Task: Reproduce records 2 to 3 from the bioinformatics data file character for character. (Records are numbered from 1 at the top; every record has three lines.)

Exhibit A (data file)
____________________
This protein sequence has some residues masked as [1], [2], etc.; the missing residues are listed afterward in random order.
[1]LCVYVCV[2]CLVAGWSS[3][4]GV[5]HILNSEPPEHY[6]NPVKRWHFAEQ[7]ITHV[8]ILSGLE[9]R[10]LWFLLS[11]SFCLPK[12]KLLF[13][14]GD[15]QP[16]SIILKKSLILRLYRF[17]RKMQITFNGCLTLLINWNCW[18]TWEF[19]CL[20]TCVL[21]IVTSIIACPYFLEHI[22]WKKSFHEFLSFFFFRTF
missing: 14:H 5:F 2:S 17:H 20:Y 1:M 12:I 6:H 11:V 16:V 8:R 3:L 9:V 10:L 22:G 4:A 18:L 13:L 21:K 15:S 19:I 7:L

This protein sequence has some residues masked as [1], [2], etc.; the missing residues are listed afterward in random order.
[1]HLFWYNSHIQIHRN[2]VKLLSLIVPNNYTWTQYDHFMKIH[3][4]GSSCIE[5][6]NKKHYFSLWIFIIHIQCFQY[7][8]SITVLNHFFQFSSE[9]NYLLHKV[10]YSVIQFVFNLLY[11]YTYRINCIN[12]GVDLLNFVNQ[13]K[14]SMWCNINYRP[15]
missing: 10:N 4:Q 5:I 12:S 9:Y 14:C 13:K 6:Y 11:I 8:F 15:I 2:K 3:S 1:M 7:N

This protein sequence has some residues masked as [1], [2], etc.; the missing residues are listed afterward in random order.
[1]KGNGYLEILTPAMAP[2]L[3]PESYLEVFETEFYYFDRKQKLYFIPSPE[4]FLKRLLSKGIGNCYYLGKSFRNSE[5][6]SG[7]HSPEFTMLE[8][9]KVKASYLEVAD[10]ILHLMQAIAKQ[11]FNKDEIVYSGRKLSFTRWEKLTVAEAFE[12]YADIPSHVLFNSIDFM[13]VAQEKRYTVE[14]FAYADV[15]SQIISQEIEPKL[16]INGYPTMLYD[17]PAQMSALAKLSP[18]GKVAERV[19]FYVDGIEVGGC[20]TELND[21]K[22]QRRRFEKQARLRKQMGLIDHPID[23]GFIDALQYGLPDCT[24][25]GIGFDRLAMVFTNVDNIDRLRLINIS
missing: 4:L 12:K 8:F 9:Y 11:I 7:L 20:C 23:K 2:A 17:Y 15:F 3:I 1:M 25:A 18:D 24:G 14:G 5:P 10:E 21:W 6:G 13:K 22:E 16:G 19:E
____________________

This protein sequence has some residues masked as [1], [2], etc.; the missing residues are listed afterward in random order.
[1]HLFWYNSHIQIHRN[2]VKLLSLIVPNNYTWTQYDHFMKIH[3][4]GSSCIE[5][6]NKKHYFSLWIFIIHIQCFQY[7][8]SITVLNHFFQFSSE[9]NYLLHKV[10]YSVIQFVFNLLY[11]YTYRINCIN[12]GVDLLNFVNQ[13]K[14]SMWCNINYRP[15]
missing: 10:N 4:Q 5:I 12:S 9:Y 14:C 13:K 6:Y 11:I 8:F 15:I 2:K 3:S 1:M 7:N

This protein sequence has some residues masked as [1], [2], etc.; the missing residues are listed afterward in random order.
[1]KGNGYLEILTPAMAP[2]L[3]PESYLEVFETEFYYFDRKQKLYFIPSPE[4]FLKRLLSKGIGNCYYLGKSFRNSE[5][6]SG[7]HSPEFTMLE[8][9]KVKASYLEVAD[10]ILHLMQAIAKQ[11]FNKDEIVYSGRKLSFTRWEKLTVAEAFE[12]YADIPSHVLFNSIDFM[13]VAQEKRYTVE[14]FAYADV[15]SQIISQEIEPKL[16]INGYPTMLYD[17]PAQMSALAKLSP[18]GKVAERV[19]FYVDGIEVGGC[20]TELND[21]K[22]QRRRFEKQARLRKQMGLIDHPID[23]GFIDALQYGLPDCT[24][25]GIGFDRLAMVFTNVDNIDRLRLINIS
missing: 4:L 12:K 8:F 9:Y 11:I 7:L 20:C 23:K 2:A 17:Y 15:F 3:I 1:M 25:A 18:D 24:G 14:G 5:P 10:E 21:W 6:G 13:K 22:E 16:G 19:E